Transportation infrastructure is a great way to get people back to work, Hickenlooper said, yet the state is far behind in infrastructure investments. He then began addressing broadband, stating that Colorado would be first in the nation where all counties have broadband. He also pointed to his efforts on a 2017 law that brought in $1.7 billion for transportation, as well as calling for public-private partnerships on transportation and transit investments.
On education, the candidates were asked about the role of the federal government in closing educational achievement gaps and what measures they would propose. Gardner cited his work on the Every Student Succeeds Act, a bill President Obama signed into law in 2015. Gardner also spoke of his efforts for mandatory funding for Historically Black Colleges and Universities, that he would seek additional dollars for concurrent enrollment, a desire to simplify the federal college aid application and to help with student debt.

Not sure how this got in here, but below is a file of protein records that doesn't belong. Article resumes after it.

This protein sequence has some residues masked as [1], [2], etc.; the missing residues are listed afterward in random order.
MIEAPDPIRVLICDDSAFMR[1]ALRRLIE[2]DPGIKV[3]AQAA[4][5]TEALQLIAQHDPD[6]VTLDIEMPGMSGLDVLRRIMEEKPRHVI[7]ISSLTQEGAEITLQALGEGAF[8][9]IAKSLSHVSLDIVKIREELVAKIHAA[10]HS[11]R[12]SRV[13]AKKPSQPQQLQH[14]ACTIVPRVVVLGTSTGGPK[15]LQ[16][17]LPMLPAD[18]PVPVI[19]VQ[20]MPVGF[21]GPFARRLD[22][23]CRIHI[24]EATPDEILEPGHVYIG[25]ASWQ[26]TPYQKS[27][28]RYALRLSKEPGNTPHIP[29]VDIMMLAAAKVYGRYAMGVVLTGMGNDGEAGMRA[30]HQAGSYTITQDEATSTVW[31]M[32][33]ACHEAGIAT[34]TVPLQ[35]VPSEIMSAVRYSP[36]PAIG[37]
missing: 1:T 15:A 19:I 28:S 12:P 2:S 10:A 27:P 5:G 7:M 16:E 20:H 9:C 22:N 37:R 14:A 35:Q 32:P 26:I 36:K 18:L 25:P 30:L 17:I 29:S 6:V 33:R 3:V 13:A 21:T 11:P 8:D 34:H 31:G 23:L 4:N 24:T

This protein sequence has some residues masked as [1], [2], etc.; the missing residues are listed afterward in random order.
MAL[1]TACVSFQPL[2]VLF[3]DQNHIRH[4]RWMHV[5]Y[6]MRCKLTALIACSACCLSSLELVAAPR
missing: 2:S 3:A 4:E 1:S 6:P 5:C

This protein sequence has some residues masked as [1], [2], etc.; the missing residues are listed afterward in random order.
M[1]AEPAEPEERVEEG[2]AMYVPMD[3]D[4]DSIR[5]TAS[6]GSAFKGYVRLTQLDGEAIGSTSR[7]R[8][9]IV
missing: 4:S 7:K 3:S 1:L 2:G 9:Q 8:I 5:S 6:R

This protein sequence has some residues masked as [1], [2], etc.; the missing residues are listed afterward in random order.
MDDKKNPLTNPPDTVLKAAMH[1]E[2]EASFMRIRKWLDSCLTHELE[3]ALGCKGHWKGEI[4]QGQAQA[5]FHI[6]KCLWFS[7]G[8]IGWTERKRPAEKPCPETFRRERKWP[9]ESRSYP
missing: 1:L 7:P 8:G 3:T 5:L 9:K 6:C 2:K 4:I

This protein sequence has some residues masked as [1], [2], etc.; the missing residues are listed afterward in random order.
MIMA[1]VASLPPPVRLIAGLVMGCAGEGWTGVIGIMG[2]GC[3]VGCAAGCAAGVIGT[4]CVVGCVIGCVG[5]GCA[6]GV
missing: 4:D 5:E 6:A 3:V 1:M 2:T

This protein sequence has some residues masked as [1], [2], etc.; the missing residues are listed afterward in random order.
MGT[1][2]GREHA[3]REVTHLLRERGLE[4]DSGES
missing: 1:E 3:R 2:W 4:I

Hickenlooper noted that Education Secretary Betsy DeVos had threatened to take away funding from schools that weren’t opening because of the pandemic, including schools with at-risk students. He also said that Title I (money for low-income students) and funding for students with disabilities has never been adequate, and pointed to efforts by his administration and that of Gov. Jared Polis on kindergarten and early childhood programs.
Hickenlooper also noted that college tuition was frozen the last year he was in office. He also pointed out that 70% of high school students don’t go to college, and cited a program he started as governor on apprenticeships.
Oil and gas and renewable energy allowed the candidates to show their differences. Gardner called himself an “all of the above” energy guy who believes in traditional energy, renewable energy, and has backed legislation on solar power and battery technology. He blasted Hickenlooper for wanting to get rid of the oil and gas industry in Colorado. “I’m not willing to turn to 230,000 families in Colorado to tell them where to work,” Gardner said.